In Andrew Root’s book Revisiting Relational Youth Ministry, Root digs into Bonhoeffer’s theology of ‘place-sharing’. Place-sharing is the idea that when we minister to youth we actually walk with them in their struggles. Instead of divvying out spiritual comfort to our students, place-sharing is all about being there in the midst of struggles with the students we minister to. We share the place of the youth by actually experiencing the environment in which the student is feeling oppressed.
No matter what your youth ministry program looks like, I have to believe that we all see the value of this ministry philosophy. As much as ‘relational’ and ‘incarnational’ ministry are being turned into fads, it’s hard to deny that a focus on relationships instead of programs is a good thing. I also believe there are a couple of dangers with the above philosophy.
The first is that we might fall into the trap of thinking we are either the only one suited to do this ministry or that we are the only one obligated to do this ministry. Neither are true. Small group leaders, Sunday school teachers, (and first and foremost) parents can all be equipped (and probably are already more equipped than we think) to be place-sharers.
The second danger is that we might fall under the disillusion that because we are completely for others in our ministry of place-sharing we shouldn’t have any boundaries because it might hinder our ministry. This is where our identity is so important. We are open to others in the fact that Christ calls us to minister to His people. We sacrifice our will for His in our ministries. At the same time we are closed in the fact that we are ourselves others. We don’t lose our unique identity in Christ when we minister to our youth. That means that we have the ability and the obligation to sometimes say ‘no’. When our family, faith, or humanity is about to be compromised, we can and should say ‘no’.
This also means that when we teach our youth to care for others we shouldn’t stop with our encouragement to get into the lives of others. Let’s also help by giving them tools to develop their own identity and to say a strong ‘no’ when needed.
“The best way I can influence youth is through relationships.”
Eric Erikson is one of the greats when it comes to adolescent development and identity. His belief was that adolescents shouldn’t be involved in relationships until they establish a healthy identity. Erikson describes three levels of relationships: the self-focused level, the role-focused level, and the individuated-connected level (Erikson as sited in Santrock, 2001).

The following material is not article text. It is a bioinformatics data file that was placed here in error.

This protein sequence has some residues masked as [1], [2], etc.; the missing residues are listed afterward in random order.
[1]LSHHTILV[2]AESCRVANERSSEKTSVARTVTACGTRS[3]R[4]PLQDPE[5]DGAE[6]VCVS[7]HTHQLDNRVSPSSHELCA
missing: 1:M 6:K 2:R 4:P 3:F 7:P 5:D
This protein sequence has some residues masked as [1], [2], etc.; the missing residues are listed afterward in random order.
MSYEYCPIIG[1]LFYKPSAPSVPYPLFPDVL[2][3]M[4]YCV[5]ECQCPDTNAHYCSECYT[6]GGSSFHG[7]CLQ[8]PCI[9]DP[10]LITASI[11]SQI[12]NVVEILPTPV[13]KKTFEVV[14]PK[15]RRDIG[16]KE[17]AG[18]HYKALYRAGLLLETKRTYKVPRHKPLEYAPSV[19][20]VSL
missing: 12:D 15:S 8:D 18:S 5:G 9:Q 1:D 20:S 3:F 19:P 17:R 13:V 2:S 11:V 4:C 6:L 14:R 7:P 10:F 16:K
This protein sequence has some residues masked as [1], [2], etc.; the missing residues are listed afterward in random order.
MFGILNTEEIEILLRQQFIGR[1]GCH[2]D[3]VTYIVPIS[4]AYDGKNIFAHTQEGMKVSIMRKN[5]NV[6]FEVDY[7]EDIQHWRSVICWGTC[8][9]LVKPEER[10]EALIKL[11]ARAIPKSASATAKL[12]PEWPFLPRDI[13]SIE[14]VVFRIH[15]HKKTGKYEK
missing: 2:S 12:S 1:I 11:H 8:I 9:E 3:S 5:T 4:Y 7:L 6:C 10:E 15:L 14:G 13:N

In the self-focused level, the person in the relationship is in the relationship to get what he or she wants. When the relationship ceases to be beneficial to the individual, the relationship ceases to be valid. This level is especially dangerous when one person in the relationship might be seeking something such as nurture and the other sexual exploration.
I like to think of the role-focused level as if two adolescents were playing house. They know that relationships consist of conversations about the future so that’s what they do. The danger here is that the focus is not yet on the other person. Many youth today think that sex is a part of every “real” relationship, so they have sex, never thinking about how it might damage the other.
You have probably guessed that we want to move our youth to the individuated-connected level. At this level, there is a give and take. There is sacrifice because the focus is put on the other person. At the same time, the identity of each person is not lost within the relationship. This could also be considered inter-dependency (the two circle diagram I learned about in Psych 101).
Influencing people through relationships is only pleasant if you are the influencer, and even then I would argue that you could end up being pretty miserable. There’s no sacrifice in influence. There’s nothing to give of yourself other than your time and energy. As ones who want to guide youth, a temptation is to actually stay at the self-focused level ourselves. We want youth to show up to youth group, so we give them a call periodically. We want youth to show us respect during lessons, so we learn their names. It’s easy to turn a relationship into a system of rewards so that we can have a more effective ministry. In this way we actually model a relationship that’s void of sacrifice.